Wednesday, May 26, 2010
By Bobby "Fatboy" Roberts
I was 4, and visiting The Dalles, Oregon, during the first Christmas I can consciously remember. It was the first time anyone in my family had owned a VCR as a present. Those Ford Granada-size, top loading behemoths were a sign that one had made it in this world. My uncle, who had a satellite dish and a 21 inch TV, had bought this VCR for his family. And along with the VCR, he had obtained a bootleg copy of a movie I hadn't yet heard about. A movie called Star Wars.
I was 4. I didn't understand half of what was flying off the 21 inch screen. I was 3 feet in front of it, close enough to be lost in the scan lines. I don't remember much, but I remember that I was remembering everything. I was committing it all to memory. It was weird, even then, realizing I was recording these memories as they happened, half toddler, half computer, clad in corduroy and orange, staring at walking carpets and drowning in the wonderful combination of strings and drums and wrenches on guy-wires and gargoyle scuba tanks, the beautiful cacophony spilling from 3 inch speakers on either side of that 21 inch TV.
I remembered the hamburger ship. I remember the one-eyed garbage monster. I remembered the X ships blowing up the O base and the football player teasing the hell out of the blond dude in the bathrobe. I remember the giant dog with the diagonal belt yelling in time with the drums and the trumpets as they all won Olympic medals for blowing up big gray basketballs. I remember that, and the view out the window.
I was 4, and I couldn't pay attention to anything after 5 minutes. There was this strange, beautiful mish-mash of visuals on my uncle's TV. And there was the window, with a klieg light just outside of the door. And it illuminated every single fat snowflake descending from the clouds. And to my 4 year old mind, watching this movie with a hamburger ship speeding through Mylar tunnels in something called "hyperspace," the light glinting off those crystalline, utterly unique flakes flitting from the darkened clouds denoted speed. The snow wasn't falling. The house was flying. And as the Falcon blasted toward Yavin, I fully believed my uncle's house was ascending towards the cosmos. The Christmas lights bouncing off the white walls, softened by the shaggy brown carpet I was laying on, blending with the light diffusing through the window and melting into the sounds and images vibrating off the TV...
I was 7. It was my birthday. It was December and I had spent the last month and a half circling Star Wars toys in the Sears catalogue. Return of the Jedi had been out for about a year and a half, and I still hadn't seen it. We couldn't afford the family outing into the big city where it was playing. I had checked out the read-along book from the Marion County bookmobile whenever it was available. I deprived so many kids in that county from any visits to that galaxy far, far way. I read along, and listened along, at least once every day. I colored over the read-along book. I fell asleep with the cassette playing on my Fisher-Price tape-deck. The film had just moved to the Star Cinema in Stayton, Ore., December 1984. It was a surprise birthday present from my parents, after constant nagging to tape making-of specials and buy me action figures they couldn't afford. December 16th rolled around, and my dad showed me the newspaper listings for movies. My eyes zeroed in on the Star Wars logo. I looked up at him, unblinking, unbelieving. He smiled back. I was in the car. I was in the theater. I was cracking up my parents because months and months of falling asleep to the read-along meant I was humming themes as they spilled out of the speakers. Tiny hands were conducting the London Symphony from thousands of miles, years in the future. I was saying the lines a second before the actors could recite them. I was a 7 year old affecting a shit British accent and stepping on Ian McDiarmid's dialogue. "So be it...Jedi."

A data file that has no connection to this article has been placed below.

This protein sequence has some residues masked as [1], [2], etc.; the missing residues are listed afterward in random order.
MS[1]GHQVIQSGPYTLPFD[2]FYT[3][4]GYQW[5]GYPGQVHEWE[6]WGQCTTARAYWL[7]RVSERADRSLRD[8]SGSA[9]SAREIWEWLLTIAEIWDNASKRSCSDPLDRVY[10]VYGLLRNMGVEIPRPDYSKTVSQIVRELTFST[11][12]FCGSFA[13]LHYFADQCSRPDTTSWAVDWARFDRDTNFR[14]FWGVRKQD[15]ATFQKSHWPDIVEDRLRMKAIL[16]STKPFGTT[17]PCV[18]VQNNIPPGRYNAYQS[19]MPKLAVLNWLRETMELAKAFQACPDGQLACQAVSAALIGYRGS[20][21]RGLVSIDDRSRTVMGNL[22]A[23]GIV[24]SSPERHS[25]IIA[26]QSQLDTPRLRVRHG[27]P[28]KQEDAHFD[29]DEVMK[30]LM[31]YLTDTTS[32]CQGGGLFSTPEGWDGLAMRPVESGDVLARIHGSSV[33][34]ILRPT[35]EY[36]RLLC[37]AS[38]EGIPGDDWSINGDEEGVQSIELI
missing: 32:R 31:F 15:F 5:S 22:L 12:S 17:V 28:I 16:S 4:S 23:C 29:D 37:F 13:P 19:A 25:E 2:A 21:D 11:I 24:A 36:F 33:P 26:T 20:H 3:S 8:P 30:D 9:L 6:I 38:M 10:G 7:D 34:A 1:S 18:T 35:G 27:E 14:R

It was awesome.
We heard the Star Wars theme, as the snow blew across the windshield on the way home, like hyperspace, on the AM radio in the car. I fell asleep in the backseat. John Williams in my ears. It's why whenever it snows outside, I put in the soundtrack. The one that comes in the plain black cover with the plain white letters that say Star Wars on it. I let Williams play full blast. And I imagine my car is chasing after my Uncle's house, and if I catch that house, there's a 4 year old in corduroy and orange, resting his head on his hands, elbows dug into a shaggy carpet, with wide-eyes, awakening to the concept of imagination, and realizing the majesty in it.
The visuals of my childhood may look like Jim Henson. But the audio? It's all John Williams.
Roberts is co-host of "Cort and Fatboy" at http://pdx.fm/in Portland, creator of the Geek: Remixed series of mashups, and part-time pop-culture critic for both Cracked.com and The Portland Mercury